September 2, 2011

DEA Issues ‘Final Order’ Rejecting Private Production Of Cannabis For Research

September 2, 2011
FDA medical marijuana

The United States Drug Enforcement Administration (DEA) has issued its final order rejecting a 2007 ruling from the agency’s own Administrative Law Judge that it would be ‘in the public interest’ to grant the University of Massachusetts a license to grow marijuana for federally regulated research.

The rejection preserves the monopoly held by US National Institute on Drug Abuse (NIDA) on the supply of marijuana for Food and Drug Administration (FDA)-regulated research. In 2010, a spokesperson for the agency told the New York Times, “We generally do not fund research focused on the potential beneficial medical effects of marijuana.”

In 2007, after extensive hearings, DEA Judge Mary Ellen Bittner opined in favor of allowing a researcher at the University of Massachusetts at Amherst legal permission to cultivate marijuana for use in FDA-approved clinical trials. She determined: “[T]here is currently an inadequate supply of marijuana available for research purposes. … I therefore find that Respondent’s registration to cultivate marijuana would be in the public interest.”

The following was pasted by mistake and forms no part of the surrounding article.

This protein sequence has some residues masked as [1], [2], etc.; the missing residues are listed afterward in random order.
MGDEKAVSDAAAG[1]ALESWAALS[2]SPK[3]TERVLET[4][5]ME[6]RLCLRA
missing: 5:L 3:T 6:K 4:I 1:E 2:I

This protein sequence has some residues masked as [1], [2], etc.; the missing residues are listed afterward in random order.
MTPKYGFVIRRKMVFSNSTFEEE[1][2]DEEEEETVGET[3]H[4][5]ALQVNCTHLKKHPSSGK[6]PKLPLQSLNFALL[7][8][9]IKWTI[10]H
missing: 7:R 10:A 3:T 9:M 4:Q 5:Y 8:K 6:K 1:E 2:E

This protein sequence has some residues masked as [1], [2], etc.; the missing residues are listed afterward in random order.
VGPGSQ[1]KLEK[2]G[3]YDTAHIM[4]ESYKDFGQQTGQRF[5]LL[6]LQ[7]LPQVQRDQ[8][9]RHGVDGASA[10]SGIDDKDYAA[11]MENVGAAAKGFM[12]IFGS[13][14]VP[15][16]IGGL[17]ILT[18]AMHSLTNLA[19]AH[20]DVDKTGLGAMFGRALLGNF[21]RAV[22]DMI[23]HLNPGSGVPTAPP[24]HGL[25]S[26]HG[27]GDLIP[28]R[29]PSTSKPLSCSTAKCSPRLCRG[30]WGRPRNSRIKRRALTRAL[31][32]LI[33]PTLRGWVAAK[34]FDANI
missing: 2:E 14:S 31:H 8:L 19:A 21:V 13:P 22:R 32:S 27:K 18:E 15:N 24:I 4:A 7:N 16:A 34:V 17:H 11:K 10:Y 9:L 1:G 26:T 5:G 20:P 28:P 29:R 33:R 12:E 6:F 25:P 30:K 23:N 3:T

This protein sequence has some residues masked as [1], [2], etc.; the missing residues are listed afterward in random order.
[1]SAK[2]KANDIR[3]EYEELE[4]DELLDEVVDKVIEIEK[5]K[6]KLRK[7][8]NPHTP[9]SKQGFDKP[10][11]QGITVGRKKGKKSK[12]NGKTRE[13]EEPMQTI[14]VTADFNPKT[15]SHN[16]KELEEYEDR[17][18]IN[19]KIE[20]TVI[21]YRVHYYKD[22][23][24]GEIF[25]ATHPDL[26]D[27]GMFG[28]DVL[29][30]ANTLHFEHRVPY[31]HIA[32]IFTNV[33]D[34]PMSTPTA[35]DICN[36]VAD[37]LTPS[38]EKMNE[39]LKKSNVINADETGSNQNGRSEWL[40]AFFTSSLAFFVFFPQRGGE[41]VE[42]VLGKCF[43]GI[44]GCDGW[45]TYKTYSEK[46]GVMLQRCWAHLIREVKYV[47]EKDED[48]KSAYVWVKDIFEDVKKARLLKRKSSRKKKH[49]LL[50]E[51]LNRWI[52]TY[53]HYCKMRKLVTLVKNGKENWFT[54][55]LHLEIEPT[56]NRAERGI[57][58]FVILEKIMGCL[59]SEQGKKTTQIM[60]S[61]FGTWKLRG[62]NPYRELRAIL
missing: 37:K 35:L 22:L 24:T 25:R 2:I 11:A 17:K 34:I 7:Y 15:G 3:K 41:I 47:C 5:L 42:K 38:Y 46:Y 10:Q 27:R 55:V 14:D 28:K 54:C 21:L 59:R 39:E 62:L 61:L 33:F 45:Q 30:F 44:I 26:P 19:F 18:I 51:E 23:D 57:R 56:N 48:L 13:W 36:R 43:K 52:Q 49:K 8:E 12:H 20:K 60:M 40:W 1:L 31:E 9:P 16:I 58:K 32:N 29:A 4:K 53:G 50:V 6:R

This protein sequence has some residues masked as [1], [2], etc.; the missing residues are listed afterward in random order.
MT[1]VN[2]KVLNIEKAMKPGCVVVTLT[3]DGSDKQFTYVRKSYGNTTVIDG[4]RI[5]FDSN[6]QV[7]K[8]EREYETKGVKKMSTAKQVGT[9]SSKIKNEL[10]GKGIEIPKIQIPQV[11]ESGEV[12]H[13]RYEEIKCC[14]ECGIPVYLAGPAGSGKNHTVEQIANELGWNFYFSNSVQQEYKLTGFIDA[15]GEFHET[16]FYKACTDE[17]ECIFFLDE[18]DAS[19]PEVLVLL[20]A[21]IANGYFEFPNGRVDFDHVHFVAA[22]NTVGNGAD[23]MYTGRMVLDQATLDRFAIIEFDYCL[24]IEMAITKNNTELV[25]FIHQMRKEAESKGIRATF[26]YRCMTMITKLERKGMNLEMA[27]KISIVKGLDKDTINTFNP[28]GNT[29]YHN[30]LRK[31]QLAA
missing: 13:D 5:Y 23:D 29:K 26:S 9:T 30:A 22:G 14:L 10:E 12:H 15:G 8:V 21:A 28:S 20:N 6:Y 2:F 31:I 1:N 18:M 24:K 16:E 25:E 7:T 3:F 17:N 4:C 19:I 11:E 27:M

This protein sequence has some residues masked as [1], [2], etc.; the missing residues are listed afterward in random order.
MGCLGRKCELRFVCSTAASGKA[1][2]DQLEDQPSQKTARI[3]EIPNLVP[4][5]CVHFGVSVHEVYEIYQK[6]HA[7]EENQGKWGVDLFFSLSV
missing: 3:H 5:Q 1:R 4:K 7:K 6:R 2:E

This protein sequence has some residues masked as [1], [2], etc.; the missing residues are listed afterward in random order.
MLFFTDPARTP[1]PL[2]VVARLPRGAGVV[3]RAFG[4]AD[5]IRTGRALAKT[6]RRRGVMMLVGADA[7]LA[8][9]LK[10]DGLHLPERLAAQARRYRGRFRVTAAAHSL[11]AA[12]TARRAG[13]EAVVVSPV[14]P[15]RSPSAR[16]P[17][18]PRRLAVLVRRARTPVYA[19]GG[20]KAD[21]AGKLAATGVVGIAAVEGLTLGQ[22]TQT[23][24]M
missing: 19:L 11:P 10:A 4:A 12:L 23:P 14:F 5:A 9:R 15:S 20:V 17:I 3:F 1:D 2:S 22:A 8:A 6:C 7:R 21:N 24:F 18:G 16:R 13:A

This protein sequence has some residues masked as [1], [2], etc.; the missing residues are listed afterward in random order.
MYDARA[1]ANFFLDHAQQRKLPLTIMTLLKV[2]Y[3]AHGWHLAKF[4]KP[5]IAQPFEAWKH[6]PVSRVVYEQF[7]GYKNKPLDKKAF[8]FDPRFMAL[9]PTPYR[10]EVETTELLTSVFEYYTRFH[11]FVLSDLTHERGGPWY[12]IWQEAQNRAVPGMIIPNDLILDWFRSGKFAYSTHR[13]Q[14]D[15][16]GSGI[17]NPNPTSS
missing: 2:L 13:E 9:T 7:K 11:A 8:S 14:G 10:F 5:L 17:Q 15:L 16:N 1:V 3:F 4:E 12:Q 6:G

DEA director Michele Leonhart initially set aside Judge Bittner’s ruling in 2009.

The agency’s ruling may be appealed in the First Circuit US Court of Appeals.

For more information, please contact Keith Stroup, NORML Legal Counsel, at (202) 483-5500, or visit the Multidisciplinary Association for Psychedelic Studies (MAPS) online at:


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